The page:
Several people and organizations in the U.K. have been awaiting a test case that directly addresses the issue of copyrightability of exact photographic reproductions of works in other media. The commonly cited legal case Bridgeman Art Library v. Corel Corp. found that there is no originality where the aim and the result is a faithful and exact reproduction of the original work. The case was heard twice in New York, once applying UK law and once applying US law. It cited the prior UK case of Interlego v Tyco Industries (1988) in which Lord Oliver stated that “Skill, labour or judgement merely in the process of copying cannot confer originality.”

“What is important about a drawing is what is visually significant and the re-drawing of an existing drawing […] does not make it an original artistic work, however much labour and skill may have gone into the process of reproduction […]”

The Interlego judgement had itself drawn upon another UK case two years earlier, Coca-Cola Go’s Applications, in which the House of Lords drew attention to the “undesirability” of plaintiffs seeking to expand intellectual property law beyond the purpose of its creation in order to create an “undeserving monopoly”. It commented on this, that “To accord an independent artistic copyright to every such reproduction would be to enable the period of artistic copyright in what is, essentially, the same work to be extended indefinitely… ”

The Bridgeman case concluded that whether under UK or US law, such reproductions of copyright-expired material were not capable of being copyrighted.

The unsuccessful plaintiff, Bridgeman Art Library, stated in 2006 in written evidence to the House of Commons Committee on Culture, Media and Sport that it was “looking for a similar test case in the U.K. or Europe to fight which would strengthen our position”.

The National Portrait Gallery is a non-departmental public body based in London England and sponsored by the Department for Culture, Media and Sport. Founded in 1856, it houses a collection of portraits of historically important and famous British people. The gallery contains more than 11,000 portraits and 7,000 light-sensitive works in its Primary Collection, 320,000 in the Reference Collection, over 200,000 pictures and negatives in the Photographs Collection and a library of around 35,000 books and manuscripts. (More on the National Portrait Gallery here)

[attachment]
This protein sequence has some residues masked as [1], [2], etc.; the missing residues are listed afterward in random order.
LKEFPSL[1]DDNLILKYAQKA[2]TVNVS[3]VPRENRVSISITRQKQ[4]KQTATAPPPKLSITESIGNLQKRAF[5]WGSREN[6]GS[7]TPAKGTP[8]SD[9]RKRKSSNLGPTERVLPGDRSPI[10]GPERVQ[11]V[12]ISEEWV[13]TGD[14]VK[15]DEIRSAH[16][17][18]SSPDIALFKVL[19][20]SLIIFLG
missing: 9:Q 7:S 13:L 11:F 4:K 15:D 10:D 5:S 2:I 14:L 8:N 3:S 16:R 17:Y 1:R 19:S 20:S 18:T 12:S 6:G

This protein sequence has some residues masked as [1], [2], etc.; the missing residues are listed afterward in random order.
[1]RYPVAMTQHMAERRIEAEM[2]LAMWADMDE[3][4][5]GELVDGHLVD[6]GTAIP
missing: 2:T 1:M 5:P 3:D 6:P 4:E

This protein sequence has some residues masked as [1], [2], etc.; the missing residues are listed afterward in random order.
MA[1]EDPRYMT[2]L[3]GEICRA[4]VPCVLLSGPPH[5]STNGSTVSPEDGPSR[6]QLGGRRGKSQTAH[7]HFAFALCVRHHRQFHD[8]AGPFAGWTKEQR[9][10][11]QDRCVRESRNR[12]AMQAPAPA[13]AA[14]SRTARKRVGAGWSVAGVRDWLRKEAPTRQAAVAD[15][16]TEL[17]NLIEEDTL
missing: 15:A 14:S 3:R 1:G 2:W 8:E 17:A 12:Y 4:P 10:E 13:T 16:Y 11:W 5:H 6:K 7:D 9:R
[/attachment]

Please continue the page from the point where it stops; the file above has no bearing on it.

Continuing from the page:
The gallery’s solicitors are Farrer & Co LLP, of London. Farrer’s clients have notably included the British Royal Family, in a case related to extracts from letters sent by Diana, Princess of Wales which were published in a book by ex-butler Paul Burrell. (In that case, the claim was deemed unlikely to succeed, as the extracts were not likely to be in breach of copyright law.)

Farrer & Co have close ties with industry interest groups related to copyright law. Peter Wienand, Head of Intellectual Property at Farrer & Co., is a member of the Executive body of the Museums Copyright Group, which is chaired by Tom Morgan, Head of Rights and Reproductions at the National Portrait Gallery. The Museums Copyright Group acts as a lobbying organization for “the interests and activities of museums and galleries in the area of [intellectual property rights]”, which reacted strongly against the Bridgeman Art Library v. Corel Corp. case.

Wikimedia Commons is a repository of images, media, and other material free for use by anyone in the world. It is operated by a community of 21,000 active volunteers, with specialist rights such as deletion and blocking restricted to around 270 experienced users in the community (known as “administrators”) who are trusted by the community to use them to enact the wishes and policies of the community. Commons is hosted by the Wikimedia Foundation, a charitable body whose mission is to make available free knowledge and historic and other material which is legally distributable under US law. (More on Commons here)

The legal threat also sparked discussions of moral issues and issues of public policy in several Internet discussion fora, including Slashdot, over the weekend. One major public policy issue relates to how the public domain should be preserved.

Some of the public policy debate over the weekend has echoed earlier opinions presented by Kenneth Hamma, the executive director for Digital Policy at the J. Paul Getty Trust. Writing in D-Lib Magazine in November 2005, Hamma observed:

“Art museums and many other collecting institutions in this country hold a trove of public-domain works of art. These are works whose age precludes continued protection under copyright law. The works are the result of and evidence for human creativity over thousands of years, an activity museums celebrate by their very existence. For reasons that seem too frequently unexamined, many museums erect barriers that contribute to keeping quality images of public domain works out of the hands of the general public, of educators, and of the general milieu of creativity. In restricting access, art museums effectively take a stand against the creativity they otherwise celebrate. This conflict arises as a result of the widely accepted practice of asserting rights in the images that the museums make of the public domain works of art in their collections.”

He also stated: